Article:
Vehicular Wizardry with Triton

by George Javier - Date: 2007-01-19 - Word Count: 490 Share This!

We know how much you want to step back, take a proud look at your vehicle and be able to say: "All systems go, let's get ready to ruuuuummbbblleee!" But hold your horses... Before you come to that happy time of "rumbling," make sure that your mental checklist says the same thing. Sure, you want your truck to measure up to your sky-high standards. Driving without snags and unnecessary hitches seems easy enough when you think about it, but the tough part is going over every part, every detail of your truck to make sure that everything is up and running. You need to spend big patches of time smoothing out every wrinkle and looking at every nook and cranny. But no matter how great you are at tinkering around with your vehicle, there are just some places out of reach and you will need, absolutely need more than your trusty wrench.

There are plenty of trucks in all shapes, sizes and colors populating the automotive industry and one of the more popular trucks around are Ford's Triton series. There are basically three models of the Triton: the 4.6 Triton, 5.4 Triton and the 6.8 Triton V10 The smallest Triton model was the 4.6 L (4605 cc/281 in) V8, which was patterned after the 90 Ford Modular engine design. 4.6's engine is available in two choices: either a cast iron or an aluminum block. Both kinds use aluminum heads. All units of 4.6 L Tritons are either one of two kinds: 2-valve SOHC or, with the release of the Ford Explorer in 2006, 3-valve SOHC designs.

The 5.4 Triton is another model also based on the Ford Modular engine design. Same bore as the 4.6 but stroke was stretched to 4.17 in. There are two versions of the 5.4 L Triton: the SOCH 2-valve and the SOCH 3-valve with VCT. The 2-valve version was the most widely used in Ford trucks by 2004. It utilizes a cast iron engine block and aluminum SOHC 2-valve cylinder heads. It has several ports for fuel injection, roller rockers forged steel crankshaft, fracture-split powder metal connecting rods and assembled reinforced plastic intake manifold.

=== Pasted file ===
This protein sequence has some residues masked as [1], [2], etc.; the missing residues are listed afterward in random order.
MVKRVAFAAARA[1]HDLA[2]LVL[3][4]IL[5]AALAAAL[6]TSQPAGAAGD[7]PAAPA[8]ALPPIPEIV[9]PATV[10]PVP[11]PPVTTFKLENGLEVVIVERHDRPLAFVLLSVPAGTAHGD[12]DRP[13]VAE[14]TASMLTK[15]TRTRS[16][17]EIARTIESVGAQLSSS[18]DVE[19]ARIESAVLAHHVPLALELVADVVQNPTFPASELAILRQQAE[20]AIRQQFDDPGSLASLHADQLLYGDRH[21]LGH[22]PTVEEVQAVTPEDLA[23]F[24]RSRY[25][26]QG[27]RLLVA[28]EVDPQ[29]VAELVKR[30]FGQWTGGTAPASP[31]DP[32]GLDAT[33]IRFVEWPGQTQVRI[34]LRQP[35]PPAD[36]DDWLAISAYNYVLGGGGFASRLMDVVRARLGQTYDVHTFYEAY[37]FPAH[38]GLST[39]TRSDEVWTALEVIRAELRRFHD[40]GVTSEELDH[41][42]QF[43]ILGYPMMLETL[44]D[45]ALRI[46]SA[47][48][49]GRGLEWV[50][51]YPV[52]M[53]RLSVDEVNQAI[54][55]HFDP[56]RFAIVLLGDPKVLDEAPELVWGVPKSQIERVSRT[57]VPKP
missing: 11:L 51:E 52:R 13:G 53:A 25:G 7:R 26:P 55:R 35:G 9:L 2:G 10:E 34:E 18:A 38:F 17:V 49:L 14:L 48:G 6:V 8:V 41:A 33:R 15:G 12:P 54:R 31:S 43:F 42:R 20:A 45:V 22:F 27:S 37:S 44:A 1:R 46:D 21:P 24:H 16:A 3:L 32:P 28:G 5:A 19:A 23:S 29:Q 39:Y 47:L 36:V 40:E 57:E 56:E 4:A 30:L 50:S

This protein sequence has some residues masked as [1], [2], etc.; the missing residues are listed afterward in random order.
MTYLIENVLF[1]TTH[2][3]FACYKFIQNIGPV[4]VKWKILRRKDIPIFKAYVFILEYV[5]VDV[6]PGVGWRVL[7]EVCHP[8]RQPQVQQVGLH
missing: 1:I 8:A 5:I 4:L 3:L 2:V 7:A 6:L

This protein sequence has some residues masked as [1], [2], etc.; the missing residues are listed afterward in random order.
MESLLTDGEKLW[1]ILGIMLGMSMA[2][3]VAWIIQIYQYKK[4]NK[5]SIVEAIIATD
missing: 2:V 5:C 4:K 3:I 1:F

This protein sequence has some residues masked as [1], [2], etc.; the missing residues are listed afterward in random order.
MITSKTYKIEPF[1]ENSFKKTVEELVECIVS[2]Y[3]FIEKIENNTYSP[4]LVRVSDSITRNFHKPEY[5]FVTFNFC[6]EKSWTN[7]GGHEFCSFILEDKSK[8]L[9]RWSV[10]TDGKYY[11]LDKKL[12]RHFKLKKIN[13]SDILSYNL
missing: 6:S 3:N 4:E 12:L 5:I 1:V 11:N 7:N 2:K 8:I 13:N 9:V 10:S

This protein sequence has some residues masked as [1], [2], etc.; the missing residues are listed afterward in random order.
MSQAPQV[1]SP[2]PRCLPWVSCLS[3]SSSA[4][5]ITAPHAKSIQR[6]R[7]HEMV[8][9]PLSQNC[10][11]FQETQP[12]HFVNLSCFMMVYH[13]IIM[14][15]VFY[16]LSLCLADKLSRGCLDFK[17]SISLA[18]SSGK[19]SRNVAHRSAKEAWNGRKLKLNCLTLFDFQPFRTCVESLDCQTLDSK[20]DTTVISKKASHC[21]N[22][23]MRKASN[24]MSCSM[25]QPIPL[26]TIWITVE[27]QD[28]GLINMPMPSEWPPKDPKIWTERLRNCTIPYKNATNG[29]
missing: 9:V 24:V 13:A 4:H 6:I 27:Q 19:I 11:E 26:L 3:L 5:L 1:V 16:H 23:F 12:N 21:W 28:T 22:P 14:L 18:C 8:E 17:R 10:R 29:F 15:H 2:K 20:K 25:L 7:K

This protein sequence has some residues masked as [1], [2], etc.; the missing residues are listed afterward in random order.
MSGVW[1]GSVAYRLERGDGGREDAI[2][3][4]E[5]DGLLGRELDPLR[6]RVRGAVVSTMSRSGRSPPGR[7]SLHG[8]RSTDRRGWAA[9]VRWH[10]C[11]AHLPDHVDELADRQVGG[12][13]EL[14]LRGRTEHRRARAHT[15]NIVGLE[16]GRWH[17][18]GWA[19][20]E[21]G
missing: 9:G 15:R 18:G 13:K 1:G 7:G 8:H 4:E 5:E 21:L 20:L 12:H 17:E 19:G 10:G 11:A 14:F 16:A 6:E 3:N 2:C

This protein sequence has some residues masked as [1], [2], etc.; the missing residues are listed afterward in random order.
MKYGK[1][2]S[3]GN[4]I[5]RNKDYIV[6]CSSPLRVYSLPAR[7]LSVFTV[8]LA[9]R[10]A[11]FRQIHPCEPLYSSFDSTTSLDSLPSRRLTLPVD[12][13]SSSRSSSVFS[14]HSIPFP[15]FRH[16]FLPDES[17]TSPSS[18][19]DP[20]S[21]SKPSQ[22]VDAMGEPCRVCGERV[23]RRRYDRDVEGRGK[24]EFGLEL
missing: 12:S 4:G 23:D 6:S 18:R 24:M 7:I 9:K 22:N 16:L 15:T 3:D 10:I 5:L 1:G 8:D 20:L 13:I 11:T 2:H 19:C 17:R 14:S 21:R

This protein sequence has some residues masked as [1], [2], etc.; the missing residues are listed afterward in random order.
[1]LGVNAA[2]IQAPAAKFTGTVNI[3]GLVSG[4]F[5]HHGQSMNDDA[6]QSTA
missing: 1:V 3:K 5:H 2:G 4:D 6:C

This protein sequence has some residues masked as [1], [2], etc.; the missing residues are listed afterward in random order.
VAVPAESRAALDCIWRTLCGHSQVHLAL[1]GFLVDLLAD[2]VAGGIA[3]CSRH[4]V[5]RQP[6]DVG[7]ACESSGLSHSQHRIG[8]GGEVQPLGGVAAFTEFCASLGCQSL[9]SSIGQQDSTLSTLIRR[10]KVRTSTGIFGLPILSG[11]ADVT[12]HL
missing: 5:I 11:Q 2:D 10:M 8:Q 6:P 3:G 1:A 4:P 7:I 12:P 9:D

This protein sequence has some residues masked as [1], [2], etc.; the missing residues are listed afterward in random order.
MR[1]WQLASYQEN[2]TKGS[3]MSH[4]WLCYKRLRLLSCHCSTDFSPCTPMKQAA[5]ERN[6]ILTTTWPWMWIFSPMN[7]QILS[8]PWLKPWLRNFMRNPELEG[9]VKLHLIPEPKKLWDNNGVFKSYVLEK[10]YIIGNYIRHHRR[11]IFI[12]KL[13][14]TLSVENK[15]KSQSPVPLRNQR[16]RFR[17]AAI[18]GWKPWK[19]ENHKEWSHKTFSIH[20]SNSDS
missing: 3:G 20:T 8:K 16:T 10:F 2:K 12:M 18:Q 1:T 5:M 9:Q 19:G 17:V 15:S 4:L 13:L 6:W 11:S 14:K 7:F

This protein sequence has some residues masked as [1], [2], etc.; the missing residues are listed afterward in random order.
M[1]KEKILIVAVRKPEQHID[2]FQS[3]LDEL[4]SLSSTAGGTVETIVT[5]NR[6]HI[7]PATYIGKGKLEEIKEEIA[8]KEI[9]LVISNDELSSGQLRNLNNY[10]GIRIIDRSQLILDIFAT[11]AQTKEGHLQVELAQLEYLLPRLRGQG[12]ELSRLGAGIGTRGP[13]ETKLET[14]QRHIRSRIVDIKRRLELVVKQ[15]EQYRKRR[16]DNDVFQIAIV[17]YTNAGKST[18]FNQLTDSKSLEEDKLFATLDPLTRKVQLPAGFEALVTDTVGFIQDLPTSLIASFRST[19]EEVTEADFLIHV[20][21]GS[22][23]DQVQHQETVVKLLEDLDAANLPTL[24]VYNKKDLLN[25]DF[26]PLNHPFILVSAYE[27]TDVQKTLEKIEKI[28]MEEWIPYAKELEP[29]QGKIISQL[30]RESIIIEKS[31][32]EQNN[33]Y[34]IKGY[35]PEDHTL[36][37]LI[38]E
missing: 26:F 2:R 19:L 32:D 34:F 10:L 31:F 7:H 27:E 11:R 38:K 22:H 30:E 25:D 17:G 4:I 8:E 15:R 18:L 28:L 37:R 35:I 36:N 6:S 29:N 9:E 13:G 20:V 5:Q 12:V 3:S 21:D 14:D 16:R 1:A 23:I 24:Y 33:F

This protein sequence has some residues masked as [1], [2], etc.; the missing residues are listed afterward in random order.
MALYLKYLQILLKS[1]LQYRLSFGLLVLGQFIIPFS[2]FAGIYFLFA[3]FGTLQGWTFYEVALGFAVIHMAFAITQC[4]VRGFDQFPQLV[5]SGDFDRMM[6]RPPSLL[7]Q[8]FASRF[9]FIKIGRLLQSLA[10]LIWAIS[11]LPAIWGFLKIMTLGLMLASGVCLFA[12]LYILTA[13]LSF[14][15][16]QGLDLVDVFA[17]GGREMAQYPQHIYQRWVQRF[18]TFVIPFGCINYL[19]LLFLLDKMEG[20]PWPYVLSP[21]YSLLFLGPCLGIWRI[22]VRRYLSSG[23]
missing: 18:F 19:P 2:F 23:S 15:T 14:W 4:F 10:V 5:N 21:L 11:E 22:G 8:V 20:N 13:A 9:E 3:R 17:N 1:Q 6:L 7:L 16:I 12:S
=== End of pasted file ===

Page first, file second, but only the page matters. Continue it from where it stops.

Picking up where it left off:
And in 2005, the tri-valve version of the Triton, which was the 6.8 L V10 was introduced and built alongside the two-valve engine. It has an output of 362 hp (266 kW) and 457 ftlbf (620 Nm) and a 2005-2006 Ford F-series Super Duty application.

And yet even with the best truck model, there are just some things that mechanical wizardry can't take care of especially with the fast-paced, modern times. Most of today's vehicular technology are determined by "yes, you guessed right," computers. And what your will and your wrench could not tackle, an electronic programmer will take care of. Gadgets such as the Triton F150 Programmer will access those impossible to reach parts of your truck and tune them for you. The changes you can make are instantaneous, just like a true wizard.

Related Tags: programmer, triton programmer, triton, triton f-150, ford trucks

George Javier was middleweight boxing champion at Princeton. He is now a race car enthusiast, a great departure from his Princeton education.

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